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High Court allows depreciation on non-compete fees
The High Court of Madras (HC) in the case of M/s Pentasoft Technologies Ltd v. DCIT has held that non-compete fees paid by the taxpayer, as a part of bundle of other intangible rights obtained on purchase of a business division, is eligible for depreciation under section 32 of the Income Tax Act. Taxand India investigates the case which led to the judgment.
The taxpayer acquired a business division from a seller company. The following terms were set out in the Agreement:
- Software business of the seller company was sold to the taxpayer
- Seller company unconditionally transferred, assigned and permitted the taxpayer to use Intellectual Property Rights (IPRs), consisting of trade names, trademarks and service marks together with the goodwill associated therewith, copyrights, trade secrets etc
- Seller company also agreed not to engage in similar business activities to compete with the software business for a period of 10 years, and also not to use the transferred IPRs
The Revenue Authorities (RA) disallowed the claim of depreciation made by the taxpayer on the consideration paid in respect of non-compete clause with the seller company. The RA had succeeded at the Tribunal level. The reason provided by the Tribunal for disallowing the depreciation on non-compete fee was that non-compete fee is not an asset, which the taxpayer could use like a license or franchise, and therefore it was not eligible for depreciation.
The case was escalated to the High Court, who rejected the taxpayer’s contention that the non-compete clause was in the nature of an indirect license and observed that the Agreement in this case was a composite one, wherein the seller company had transferred its business division and IPRs to the taxpayer. The HC held that in facts of the present case the non-compete fee was paid to restrain the seller company from using the same IPRs that were purchased by the taxpayer.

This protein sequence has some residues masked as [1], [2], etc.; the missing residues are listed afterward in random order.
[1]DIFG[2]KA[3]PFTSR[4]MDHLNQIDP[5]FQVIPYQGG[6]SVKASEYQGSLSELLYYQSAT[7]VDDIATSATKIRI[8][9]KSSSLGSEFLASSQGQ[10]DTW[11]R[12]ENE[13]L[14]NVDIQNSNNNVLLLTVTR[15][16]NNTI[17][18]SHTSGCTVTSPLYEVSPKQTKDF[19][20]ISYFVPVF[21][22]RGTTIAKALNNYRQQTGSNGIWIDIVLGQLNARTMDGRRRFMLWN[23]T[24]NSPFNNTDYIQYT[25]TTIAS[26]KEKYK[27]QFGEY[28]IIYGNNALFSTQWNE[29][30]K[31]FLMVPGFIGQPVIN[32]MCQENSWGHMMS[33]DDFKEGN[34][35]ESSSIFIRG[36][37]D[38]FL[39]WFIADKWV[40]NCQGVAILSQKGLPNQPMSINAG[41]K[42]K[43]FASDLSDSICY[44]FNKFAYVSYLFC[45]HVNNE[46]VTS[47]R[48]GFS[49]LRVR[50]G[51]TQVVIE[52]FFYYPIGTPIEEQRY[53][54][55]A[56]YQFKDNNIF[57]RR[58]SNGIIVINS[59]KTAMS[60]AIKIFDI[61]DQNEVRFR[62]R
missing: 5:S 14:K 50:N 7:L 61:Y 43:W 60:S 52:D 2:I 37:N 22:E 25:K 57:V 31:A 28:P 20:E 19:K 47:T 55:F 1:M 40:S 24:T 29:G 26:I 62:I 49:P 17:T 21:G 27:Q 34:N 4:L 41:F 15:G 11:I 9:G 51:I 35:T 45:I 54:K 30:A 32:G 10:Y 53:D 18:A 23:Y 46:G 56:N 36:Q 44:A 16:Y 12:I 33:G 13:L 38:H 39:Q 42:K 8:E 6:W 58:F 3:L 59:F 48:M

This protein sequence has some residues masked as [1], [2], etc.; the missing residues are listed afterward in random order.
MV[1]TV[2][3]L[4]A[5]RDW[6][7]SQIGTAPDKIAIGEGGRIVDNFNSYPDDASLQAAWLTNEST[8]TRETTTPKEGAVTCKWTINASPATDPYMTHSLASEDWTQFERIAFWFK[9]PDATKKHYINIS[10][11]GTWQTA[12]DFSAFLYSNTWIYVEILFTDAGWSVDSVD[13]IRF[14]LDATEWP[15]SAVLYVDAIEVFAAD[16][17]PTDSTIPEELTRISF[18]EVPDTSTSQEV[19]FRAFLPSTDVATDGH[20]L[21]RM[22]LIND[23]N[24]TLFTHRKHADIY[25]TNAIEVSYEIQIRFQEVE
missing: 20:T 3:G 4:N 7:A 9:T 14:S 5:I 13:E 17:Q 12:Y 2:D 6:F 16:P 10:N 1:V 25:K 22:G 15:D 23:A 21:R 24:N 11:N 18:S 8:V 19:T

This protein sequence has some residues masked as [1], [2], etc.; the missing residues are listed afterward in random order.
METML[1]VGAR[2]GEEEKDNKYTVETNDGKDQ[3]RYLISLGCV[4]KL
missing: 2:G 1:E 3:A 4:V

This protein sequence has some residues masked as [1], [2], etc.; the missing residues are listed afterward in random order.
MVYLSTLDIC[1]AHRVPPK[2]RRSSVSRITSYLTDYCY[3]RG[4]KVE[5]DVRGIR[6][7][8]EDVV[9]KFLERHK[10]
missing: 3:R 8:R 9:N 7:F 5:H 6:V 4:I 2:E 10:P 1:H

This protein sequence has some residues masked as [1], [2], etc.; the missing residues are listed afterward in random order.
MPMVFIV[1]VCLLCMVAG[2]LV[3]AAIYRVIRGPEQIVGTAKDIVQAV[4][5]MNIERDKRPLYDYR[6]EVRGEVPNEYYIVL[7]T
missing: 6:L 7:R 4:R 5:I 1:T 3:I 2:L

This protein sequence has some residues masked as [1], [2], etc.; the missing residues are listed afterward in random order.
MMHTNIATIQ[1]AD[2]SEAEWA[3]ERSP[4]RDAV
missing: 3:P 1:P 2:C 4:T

In view of this, it was held that the non-compete condition should be read as a supporting clause to the transfer of IPRs, which strengthened the commercial right (viz, IPRs) transferred to the taxpayer. Accordingly, the HC allowed the depreciation on non-compete fee as being related to transfer of intangible assets.
Also published in Thomson Reuters' Taxnet Pro, 29 November 2013
The issue of eligibility of depreciation on non-compete fee is a vexed one, with various judicial views being expressed by the Courts in past. Last year, the High Court of Delhi in case of Sharp Business System v. CIT had held that non-compete fees paid by the taxpayer to an outgoing joint venture partner would neither be allowed as revenue expenditure nor be considered eligible for depreciation. In that case, the Court had held that the all the commercial rights mentioned in section 32(1)(ii) of the Act clearly establish certain rights as against the world at large, whereas the advantage bestowed under a non-compete agreement is a restricted one enforceable only against the other contracting party.
The 2 High Court rulings are distinguishable on facts, and since in most transactions, the facts surrounding the non-compete payments are likely to be peculiar in each case, it seems that a conclusive legal position is some time away.